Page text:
Columnists
Image: Gilles Lambert/Unsplash
Rodrigo Samayoa, Digital Freedom Update | As we start a new year, let's look back at some of the highlights from 2019 and what is ahead for our digital rights.
Blog
Maxime Bernier and Andrew Scheer. Image: Andrew Scheer/Flickr
David J. Climenhaga | Had he not left the Conservative party in 2018, Bernier would be a prime candidate for the party leadership after Scheer's departure.
Blog
Kim Elliott | Join us for an exclusive webinar for supporters on Tuesday, December 17, at 7 p.m. EST to take stock of the year that was and consider what's ahead in 2020.
Blog
Alberta Premier Jason Kenney. Image: Government of Alberta/Flickr
David J. Climenhaga | How much of the UCP's radical project to transform Alberta into a dystopic firewalled statelet was predicated on a Conservative victory in last month's federal election?
Blog
Preston Manning in 2013. Image: David J. Climenhaga
David J. Climenhaga | Good rarely results from Manning's interventions in politics, so don't expect positive results from his appointment by Jason Kenney to new "fair deal panel."
Blog
Elections Canada sign at an advance polling station in Halifax, Nova Scotia, on October 11, 2019. Image: Coastal Elite/Wikimedia Commons
Ed Finn | The inherent unfairness of Canada's first-past-the-post electoral system has been displayed many times in previous federal elections, but never so blatantly as in the recent voting farce.
Blog
Alberta Premier Jason Kenney announces the launch of a public inquiry into foreign-funded anti-Alberta energy campaigns. Image: Government of Alberta/Flickr
Gordon Laxer | If he truly advocates for Albertans, Kenney will embrace the future by joining with Ottawa to manage a rapid phase-out of the tar sands in ways that support oil workers and their communities.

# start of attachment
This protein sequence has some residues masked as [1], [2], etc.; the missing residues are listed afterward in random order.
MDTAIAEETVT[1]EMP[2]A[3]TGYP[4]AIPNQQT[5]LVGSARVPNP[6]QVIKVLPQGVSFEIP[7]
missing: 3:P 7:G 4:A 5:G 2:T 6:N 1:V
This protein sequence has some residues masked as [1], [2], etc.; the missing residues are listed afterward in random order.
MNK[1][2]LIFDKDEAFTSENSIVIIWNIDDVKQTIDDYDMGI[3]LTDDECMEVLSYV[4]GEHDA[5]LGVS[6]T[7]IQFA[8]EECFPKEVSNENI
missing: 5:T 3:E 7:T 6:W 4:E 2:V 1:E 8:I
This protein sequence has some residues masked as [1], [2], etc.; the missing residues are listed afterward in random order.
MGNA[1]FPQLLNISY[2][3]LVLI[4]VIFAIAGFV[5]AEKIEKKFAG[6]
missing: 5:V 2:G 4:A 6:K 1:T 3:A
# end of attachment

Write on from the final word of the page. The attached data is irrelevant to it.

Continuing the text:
News
Prime Minister Justin Trudeau. Image: Adam Scotti/PMO
Alex Cosh | Early excitement about the possibility of the NDP and Greens winning meaningful concessions from the Liberals was quickly tempered by Trudeau’s first policy announcements.
Columnists
Prime Minister Justin Trudeau meets with federal party leaders November 28, 2018. Image: Adam Scotti/PMO
Marie Aspiazu, Digital Freedom Update | The verdict of the election is here. So what is going to happen to the future of digital policy in Canada?
Columnists
Conservative Leader Andrew Scheer. Image: Andrew Scheer/Flickr
Duncan Cameron | In election 2019, the Conservatives ran a campaign mimicking U.S. Republicans: presenting themselves to voters as a low-tax, anti-government party, comfortable with a social conservative agenda.
Blog
Image: Spence Mann
Dennis Gruending | Western premiers are demanding an end to the carbon tax, even though two-thirds of Canadian electors voted for parties that support it. Meanwhile, the climate justice movement takes to the streets.
Columnists
Voters at polling station. Image: Andrew Bates/Flickr
Rick Salutin | An impressive consensus, about 65 per cent, on basics like climate, was spread across at least four parties, determined to throttle each other.